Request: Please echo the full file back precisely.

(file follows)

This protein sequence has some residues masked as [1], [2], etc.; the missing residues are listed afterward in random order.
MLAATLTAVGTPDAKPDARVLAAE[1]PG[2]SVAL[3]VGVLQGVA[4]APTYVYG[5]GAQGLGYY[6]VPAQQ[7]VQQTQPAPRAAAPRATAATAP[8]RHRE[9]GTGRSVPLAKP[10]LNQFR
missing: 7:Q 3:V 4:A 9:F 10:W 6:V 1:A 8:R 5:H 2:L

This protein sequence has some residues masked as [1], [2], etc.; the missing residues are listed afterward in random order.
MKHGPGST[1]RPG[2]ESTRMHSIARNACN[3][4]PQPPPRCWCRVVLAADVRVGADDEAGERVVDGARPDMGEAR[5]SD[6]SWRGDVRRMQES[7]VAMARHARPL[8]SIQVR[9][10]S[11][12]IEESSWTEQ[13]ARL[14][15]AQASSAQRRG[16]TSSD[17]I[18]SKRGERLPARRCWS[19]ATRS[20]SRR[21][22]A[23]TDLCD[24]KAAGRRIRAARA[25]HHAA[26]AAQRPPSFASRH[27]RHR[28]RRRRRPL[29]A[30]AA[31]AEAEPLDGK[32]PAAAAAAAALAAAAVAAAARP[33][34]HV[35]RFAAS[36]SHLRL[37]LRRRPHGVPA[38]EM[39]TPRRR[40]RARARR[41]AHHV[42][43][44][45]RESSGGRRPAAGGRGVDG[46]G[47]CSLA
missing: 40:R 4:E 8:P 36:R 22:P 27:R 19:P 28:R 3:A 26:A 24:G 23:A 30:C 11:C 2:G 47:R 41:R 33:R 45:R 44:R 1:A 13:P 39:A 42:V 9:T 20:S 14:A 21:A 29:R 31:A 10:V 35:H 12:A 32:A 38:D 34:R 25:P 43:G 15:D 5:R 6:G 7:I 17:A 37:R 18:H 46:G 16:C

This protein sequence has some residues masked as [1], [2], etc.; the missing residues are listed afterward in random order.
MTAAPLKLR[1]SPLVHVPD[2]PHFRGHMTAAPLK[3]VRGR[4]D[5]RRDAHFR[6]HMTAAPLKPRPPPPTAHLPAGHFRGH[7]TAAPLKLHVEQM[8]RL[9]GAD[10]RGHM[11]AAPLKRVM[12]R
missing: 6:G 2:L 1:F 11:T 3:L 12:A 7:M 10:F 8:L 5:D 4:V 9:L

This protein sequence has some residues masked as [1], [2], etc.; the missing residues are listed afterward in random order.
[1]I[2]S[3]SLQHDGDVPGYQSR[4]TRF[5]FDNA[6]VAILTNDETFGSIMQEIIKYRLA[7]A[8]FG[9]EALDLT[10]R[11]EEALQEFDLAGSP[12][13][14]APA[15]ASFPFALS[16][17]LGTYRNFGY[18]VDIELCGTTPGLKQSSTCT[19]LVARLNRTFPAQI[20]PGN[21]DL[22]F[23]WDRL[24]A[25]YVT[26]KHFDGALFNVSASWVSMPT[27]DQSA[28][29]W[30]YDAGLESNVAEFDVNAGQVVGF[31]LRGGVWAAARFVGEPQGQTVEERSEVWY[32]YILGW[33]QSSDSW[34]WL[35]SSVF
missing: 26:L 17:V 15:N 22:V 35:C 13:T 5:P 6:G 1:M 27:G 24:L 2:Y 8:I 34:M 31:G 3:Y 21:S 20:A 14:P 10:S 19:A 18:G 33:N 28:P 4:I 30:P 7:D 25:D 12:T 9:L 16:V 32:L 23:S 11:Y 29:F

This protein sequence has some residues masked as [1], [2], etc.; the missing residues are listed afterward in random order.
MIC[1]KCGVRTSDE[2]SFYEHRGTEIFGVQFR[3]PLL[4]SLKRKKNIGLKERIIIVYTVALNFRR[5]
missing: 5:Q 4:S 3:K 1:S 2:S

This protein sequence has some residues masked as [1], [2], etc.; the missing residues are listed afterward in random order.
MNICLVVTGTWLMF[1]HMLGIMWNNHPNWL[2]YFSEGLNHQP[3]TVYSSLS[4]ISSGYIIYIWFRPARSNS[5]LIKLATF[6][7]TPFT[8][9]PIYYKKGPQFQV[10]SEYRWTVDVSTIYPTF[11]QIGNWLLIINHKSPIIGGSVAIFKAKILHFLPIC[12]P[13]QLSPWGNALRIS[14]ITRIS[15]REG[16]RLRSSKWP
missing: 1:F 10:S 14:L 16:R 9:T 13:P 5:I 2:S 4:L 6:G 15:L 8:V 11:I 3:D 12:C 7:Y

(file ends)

This protein sequence has some residues masked as [1], [2], etc.; the missing residues are listed afterward in random order.
MLAATLTAVGTPDAKPDARVLAAE[1]PG[2]SVAL[3]VGVLQGVA[4]APTYVYG[5]GAQGLGYY[6]VPAQQ[7]VQQTQPAPRAAAPRATAATAP[8]RHRE[9]GTGRSVPLAKP[10]LNQFR
missing: 7:Q 3:V 4:A 9:F 10:W 6:V 1:A 8:R 5:H 2:L

This protein sequence has some residues masked as [1], [2], etc.; the missing residues are listed afterward in random order.
MKHGPGST[1]RPG[2]ESTRMHSIARNACN[3][4]PQPPPRCWCRVVLAADVRVGADDEAGERVVDGARPDMGEAR[5]SD[6]SWRGDVRRMQES[7]VAMARHARPL[8]SIQVR[9][10]S[11][12]IEESSWTEQ[13]ARL[14][15]AQASSAQRRG[16]TSSD[17]I[18]SKRGERLPARRCWS[19]ATRS[20]SRR[21][22]A[23]TDLCD[24]KAAGRRIRAARA[25]HHAA[26]AAQRPPSFASRH[27]RHR[28]RRRRRPL[29]A[30]AA[31]AEAEPLDGK[32]PAAAAAAAALAAAAVAAAARP[33][34]HV[35]RFAAS[36]SHLRL[37]LRRRPHGVPA[38]EM[39]TPRRR[40]RARARR[41]AHHV[42][43][44][45]RESSGGRRPAAGGRGVDG[46]G[47]CSLA
missing: 40:R 4:E 8:P 36:R 22:P 27:R 19:P 28:R 3:A 26:A 24:G 23:A 30:C 11:C 2:G 47:R 41:R 33:R 45:R 44:R 1:A 13:P 39:A 42:V 9:T 20:S 14:A 21:A 29:R 31:A 10:V 35:H 12:A 32:A 38:D 34:R 25:P 43:G 15:D 5:R 6:G 7:I 17:A 37:R 18:H 46:G 16:C

This protein sequence has some residues masked as [1], [2], etc.; the missing residues are listed afterward in random order.
MTAAPLKLR[1]SPLVHVPD[2]PHFRGHMTAAPLK[3]VRGR[4]D[5]RRDAHFR[6]HMTAAPLKPRPPPPTAHLPAGHFRGH[7]TAAPLKLHVEQM[8]RL[9]GAD[10]RGHM[11]AAPLKRVM[12]R
missing: 6:G 2:L 1:F 11:T 3:L 12:A 7:M 10:F 8:L 5:D 4:V 9:L

This protein sequence has some residues masked as [1], [2], etc.; the missing residues are listed afterward in random order.
[1]I[2]S[3]SLQHDGDVPGYQSR[4]TRF[5]FDNA[6]VAILTNDETFGSIMQEIIKYRLA[7]A[8]FG[9]EALDLT[10]R[11]EEALQEFDLAGSP[12][13][14]APA[15]ASFPFALS[16][17]LGTYRNFGY[18]VDIELCGTTPGLKQSSTCT[19]LVARLNRTFPAQI[20]PGN[21]DL[22]F[23]WDRL[24]A[25]YVT[26]KHFDGALFNVSASWVSMPT[27]DQSA[28][29]W[30]YDAGLESNVAEFDVNAGQVVGF[31]LRGGVWAAARFVGEPQGQTVEERSEVWY[32]YILGW[33]QSSDSW[34]WL[35]SSVF
missing: 26:L 17:V 15:N 22:V 35:C 13:T 5:P 6:G 1:M 27:G 24:L 2:Y 8:I 34:M 31:G 3:Y 21:S 20:A 14:P 10:S 19:A 18:G 33:N 28:P 4:I 30:P 7:D 25:D 12:T 9:L 16:V 32:L 23:S 11:Y 29:F

This protein sequence has some residues masked as [1], [2], etc.; the missing residues are listed afterward in random order.
MIC[1]KCGVRTSDE[2]SFYEHRGTEIFGVQFR[3]PLL[4]SLKRKKNIGLKERIIIVYTVALNFRR[5]
missing: 5:Q 4:S 3:K 1:S 2:S

This protein sequence has some residues masked as [1], [2], etc.; the missing residues are listed afterward in random order.
MNICLVVTGTWLMF[1]HMLGIMWNNHPNWL[2]YFSEGLNHQP[3]TVYSSLS[4]ISSGYIIYIWFRPARSNS[5]LIKLATF[6][7]TPFT[8][9]PIYYKKGPQFQV[10]SEYRWTVDVSTIYPTF[11]QIGNWLLIINHKSPIIGGSVAIFKAKILHFLPIC[12]P[13]QLSPWGNALRIS[14]ITRIS[15]REG[16]RLRSSKWP
missing: 1:F 10:S 14:L 16:R 9:T 13:P 5:I 2:S 4:L 6:G 15:L 8:V 11:I 3:D 12:C 7:Y